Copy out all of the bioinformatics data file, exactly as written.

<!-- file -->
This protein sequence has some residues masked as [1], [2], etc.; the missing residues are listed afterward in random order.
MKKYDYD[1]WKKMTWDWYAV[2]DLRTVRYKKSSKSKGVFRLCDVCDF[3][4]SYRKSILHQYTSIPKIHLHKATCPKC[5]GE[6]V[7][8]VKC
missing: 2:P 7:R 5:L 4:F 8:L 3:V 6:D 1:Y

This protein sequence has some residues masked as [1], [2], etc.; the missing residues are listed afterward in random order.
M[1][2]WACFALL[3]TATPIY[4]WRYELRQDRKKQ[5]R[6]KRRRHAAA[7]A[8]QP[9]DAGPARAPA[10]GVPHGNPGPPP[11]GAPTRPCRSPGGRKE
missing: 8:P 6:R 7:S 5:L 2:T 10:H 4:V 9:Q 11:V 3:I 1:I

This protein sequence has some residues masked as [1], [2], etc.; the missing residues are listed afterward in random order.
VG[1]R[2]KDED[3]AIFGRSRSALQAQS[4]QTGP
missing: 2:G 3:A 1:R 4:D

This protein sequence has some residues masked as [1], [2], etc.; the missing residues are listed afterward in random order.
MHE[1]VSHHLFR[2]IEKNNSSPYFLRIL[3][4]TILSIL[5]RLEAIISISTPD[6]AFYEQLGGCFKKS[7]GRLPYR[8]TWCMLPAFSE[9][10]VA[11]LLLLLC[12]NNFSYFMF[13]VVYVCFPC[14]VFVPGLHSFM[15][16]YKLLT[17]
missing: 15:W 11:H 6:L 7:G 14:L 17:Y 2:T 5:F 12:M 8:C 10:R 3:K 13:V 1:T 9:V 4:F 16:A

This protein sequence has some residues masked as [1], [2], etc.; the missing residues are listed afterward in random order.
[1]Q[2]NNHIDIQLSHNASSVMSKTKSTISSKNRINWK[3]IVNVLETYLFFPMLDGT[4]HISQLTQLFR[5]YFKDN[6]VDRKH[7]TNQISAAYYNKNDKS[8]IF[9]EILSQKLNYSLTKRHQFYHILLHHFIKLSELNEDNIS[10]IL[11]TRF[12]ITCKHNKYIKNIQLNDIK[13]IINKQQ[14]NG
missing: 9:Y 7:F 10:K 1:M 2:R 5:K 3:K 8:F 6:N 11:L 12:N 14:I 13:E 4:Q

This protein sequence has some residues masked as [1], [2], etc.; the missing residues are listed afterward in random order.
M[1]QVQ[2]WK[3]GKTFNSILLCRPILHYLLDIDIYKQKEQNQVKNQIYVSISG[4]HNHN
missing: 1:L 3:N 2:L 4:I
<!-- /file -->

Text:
This protein sequence has some residues masked as [1], [2], etc.; the missing residues are listed afterward in random order.
MKKYDYD[1]WKKMTWDWYAV[2]DLRTVRYKKSSKSKGVFRLCDVCDF[3][4]SYRKSILHQYTSIPKIHLHKATCPKC[5]GE[6]V[7][8]VKC
missing: 2:P 7:R 5:L 4:F 8:L 3:V 6:D 1:Y

This protein sequence has some residues masked as [1], [2], etc.; the missing residues are listed afterward in random order.
M[1][2]WACFALL[3]TATPIY[4]WRYELRQDRKKQ[5]R[6]KRRRHAAA[7]A[8]QP[9]DAGPARAPA[10]GVPHGNPGPPP[11]GAPTRPCRSPGGRKE
missing: 8:P 6:R 7:S 5:L 2:T 10:H 4:V 9:Q 11:V 3:I 1:I

This protein sequence has some residues masked as [1], [2], etc.; the missing residues are listed afterward in random order.
VG[1]R[2]KDED[3]AIFGRSRSALQAQS[4]QTGP
missing: 2:G 3:A 1:R 4:D

This protein sequence has some residues masked as [1], [2], etc.; the missing residues are listed afterward in random order.
MHE[1]VSHHLFR[2]IEKNNSSPYFLRIL[3][4]TILSIL[5]RLEAIISISTPD[6]AFYEQLGGCFKKS[7]GRLPYR[8]TWCMLPAFSE[9][10]VA[11]LLLLLC[12]NNFSYFMF[13]VVYVCFPC[14]VFVPGLHSFM[15][16]YKLLT[17]
missing: 15:W 11:H 6:L 7:G 14:L 17:Y 2:T 5:F 12:M 8:C 10:R 3:K 13:V 1:T 9:V 4:F 16:A

This protein sequence has some residues masked as [1], [2], etc.; the missing residues are listed afterward in random order.
[1]Q[2]NNHIDIQLSHNASSVMSKTKSTISSKNRINWK[3]IVNVLETYLFFPMLDGT[4]HISQLTQLFR[5]YFKDN[6]VDRKH[7]TNQISAAYYNKNDKS[8]IF[9]EILSQKLNYSLTKRHQFYHILLHHFIKLSELNEDNIS[10]IL[11]TRF[12]ITCKHNKYIKNIQLNDIK[13]IINKQQ[14]NG
missing: 9:Y 7:F 10:K 1:M 2:R 5:K 3:K 8:F 6:N 11:L 12:N 14:I 13:E 4:Q

This protein sequence has some residues masked as [1], [2], etc.; the missing residues are listed afterward in random order.
M[1]QVQ[2]WK[3]GKTFNSILLCRPILHYLLDIDIYKQKEQNQVKNQIYVSISG[4]HNHN
missing: 1:L 3:N 2:L 4:I